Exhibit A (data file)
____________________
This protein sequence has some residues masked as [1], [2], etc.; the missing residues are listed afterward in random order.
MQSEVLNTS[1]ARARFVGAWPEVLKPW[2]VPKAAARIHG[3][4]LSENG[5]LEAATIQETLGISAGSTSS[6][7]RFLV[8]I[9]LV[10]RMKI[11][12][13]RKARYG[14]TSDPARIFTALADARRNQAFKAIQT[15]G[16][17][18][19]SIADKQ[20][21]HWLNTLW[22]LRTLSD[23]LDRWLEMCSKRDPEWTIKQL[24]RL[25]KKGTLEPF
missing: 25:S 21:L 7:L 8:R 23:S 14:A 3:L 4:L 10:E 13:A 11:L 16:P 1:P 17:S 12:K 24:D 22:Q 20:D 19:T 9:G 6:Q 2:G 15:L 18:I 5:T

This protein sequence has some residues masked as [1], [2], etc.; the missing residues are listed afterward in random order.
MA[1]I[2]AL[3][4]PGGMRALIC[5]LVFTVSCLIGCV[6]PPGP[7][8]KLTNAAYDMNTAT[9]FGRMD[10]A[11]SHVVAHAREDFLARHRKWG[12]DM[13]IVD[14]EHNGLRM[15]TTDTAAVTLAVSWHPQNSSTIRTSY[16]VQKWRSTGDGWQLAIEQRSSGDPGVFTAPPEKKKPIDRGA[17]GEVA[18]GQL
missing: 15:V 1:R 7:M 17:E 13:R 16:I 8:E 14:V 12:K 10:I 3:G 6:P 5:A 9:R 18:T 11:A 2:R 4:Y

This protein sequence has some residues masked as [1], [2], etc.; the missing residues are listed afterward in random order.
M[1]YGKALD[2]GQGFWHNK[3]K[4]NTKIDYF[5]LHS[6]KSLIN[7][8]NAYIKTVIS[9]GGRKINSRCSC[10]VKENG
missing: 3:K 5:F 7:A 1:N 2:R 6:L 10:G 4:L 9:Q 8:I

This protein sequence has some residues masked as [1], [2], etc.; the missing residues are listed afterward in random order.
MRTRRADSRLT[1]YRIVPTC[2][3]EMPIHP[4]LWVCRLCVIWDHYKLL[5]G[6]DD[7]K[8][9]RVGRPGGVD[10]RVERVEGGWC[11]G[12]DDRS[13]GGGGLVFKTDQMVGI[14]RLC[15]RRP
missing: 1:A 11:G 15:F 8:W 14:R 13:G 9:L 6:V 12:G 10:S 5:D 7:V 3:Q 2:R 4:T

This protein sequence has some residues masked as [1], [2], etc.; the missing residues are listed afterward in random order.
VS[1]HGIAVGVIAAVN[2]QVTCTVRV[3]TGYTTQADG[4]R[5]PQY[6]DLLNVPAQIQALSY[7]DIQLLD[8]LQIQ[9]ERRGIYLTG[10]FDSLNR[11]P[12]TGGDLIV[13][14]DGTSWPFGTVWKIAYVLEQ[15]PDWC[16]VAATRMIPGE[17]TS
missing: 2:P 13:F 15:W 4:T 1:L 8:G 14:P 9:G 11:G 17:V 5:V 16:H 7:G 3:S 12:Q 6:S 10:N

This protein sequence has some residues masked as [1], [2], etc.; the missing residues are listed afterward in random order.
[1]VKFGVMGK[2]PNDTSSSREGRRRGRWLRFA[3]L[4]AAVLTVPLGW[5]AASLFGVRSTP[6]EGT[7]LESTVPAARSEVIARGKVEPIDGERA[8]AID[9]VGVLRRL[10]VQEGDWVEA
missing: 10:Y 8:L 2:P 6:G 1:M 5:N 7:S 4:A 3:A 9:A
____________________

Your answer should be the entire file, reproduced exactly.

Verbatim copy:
This protein sequence has some residues masked as [1], [2], etc.; the missing residues are listed afterward in random order.
MQSEVLNTS[1]ARARFVGAWPEVLKPW[2]VPKAAARIHG[3][4]LSENG[5]LEAATIQETLGISAGSTSS[6][7]RFLV[8]I[9]LV[10]RMKI[11][12][13]RKARYG[14]TSDPARIFTALADARRNQAFKAIQT[15]G[16][17][18][19]SIADKQ[20][21]HWLNTLW[22]LRTLSD[23]LDRWLEMCSKRDPEWTIKQL[24]RL[25]KKGTLEPF
missing: 25:S 21:L 7:L 8:R 23:S 14:A 3:L 4:L 10:E 13:A 11:L 16:P 1:P 17:S 12:K 24:D 22:Q 20:D 19:T 9:G 6:Q 2:G 15:L 18:I 5:T

This protein sequence has some residues masked as [1], [2], etc.; the missing residues are listed afterward in random order.
MA[1]I[2]AL[3][4]PGGMRALIC[5]LVFTVSCLIGCV[6]PPGP[7][8]KLTNAAYDMNTAT[9]FGRMD[10]A[11]SHVVAHAREDFLARHRKWG[12]DM[13]IVD[14]EHNGLRM[15]TTDTAAVTLAVSWHPQNSSTIRTSY[16]VQKWRSTGDGWQLAIEQRSSGDPGVFTAPPEKKKPIDRGA[17]GEVA[18]GQL
missing: 15:V 1:R 7:M 17:E 13:R 16:I 8:E 14:V 12:K 10:I 3:G 6:P 5:A 9:R 18:T 11:A 2:R 4:Y

This protein sequence has some residues masked as [1], [2], etc.; the missing residues are listed afterward in random order.
M[1]YGKALD[2]GQGFWHNK[3]K[4]NTKIDYF[5]LHS[6]KSLIN[7][8]NAYIKTVIS[9]GGRKINSRCSC[10]VKENG
missing: 3:K 5:F 7:A 1:N 2:R 6:L 10:G 4:L 9:Q 8:I

This protein sequence has some residues masked as [1], [2], etc.; the missing residues are listed afterward in random order.
MRTRRADSRLT[1]YRIVPTC[2][3]EMPIHP[4]LWVCRLCVIWDHYKLL[5]G[6]DD[7]K[8][9]RVGRPGGVD[10]RVERVEGGWC[11]G[12]DDRS[13]GGGGLVFKTDQMVGI[14]RLC[15]RRP
missing: 1:A 11:G 15:F 8:W 14:R 13:G 9:L 6:V 12:G 10:S 5:D 7:V 3:Q 2:R 4:T

This protein sequence has some residues masked as [1], [2], etc.; the missing residues are listed afterward in random order.
VS[1]HGIAVGVIAAVN[2]QVTCTVRV[3]TGYTTQADG[4]R[5]PQY[6]DLLNVPAQIQALSY[7]DIQLLD[8]LQIQ[9]ERRGIYLTG[10]FDSLNR[11]P[12]TGGDLIV[13][14]DGTSWPFGTVWKIAYVLEQ[15]PDWC[16]VAATRMIPGE[17]TS
missing: 2:P 13:F 15:W 4:T 1:L 8:G 14:P 9:G 11:G 17:V 5:V 16:H 7:G 3:S 12:Q 6:S 10:N

This protein sequence has some residues masked as [1], [2], etc.; the missing residues are listed afterward in random order.
[1]VKFGVMGK[2]PNDTSSSREGRRRGRWLRFA[3]L[4]AAVLTVPLGW[5]AASLFGVRSTP[6]EGT[7]LESTVPAARSEVIARGKVEPIDGERA[8]AID[9]VGVLRRL[10]VQEGDWVEA
missing: 10:Y 8:L 2:P 6:G 1:M 5:N 7:S 4:A 3:A 9:A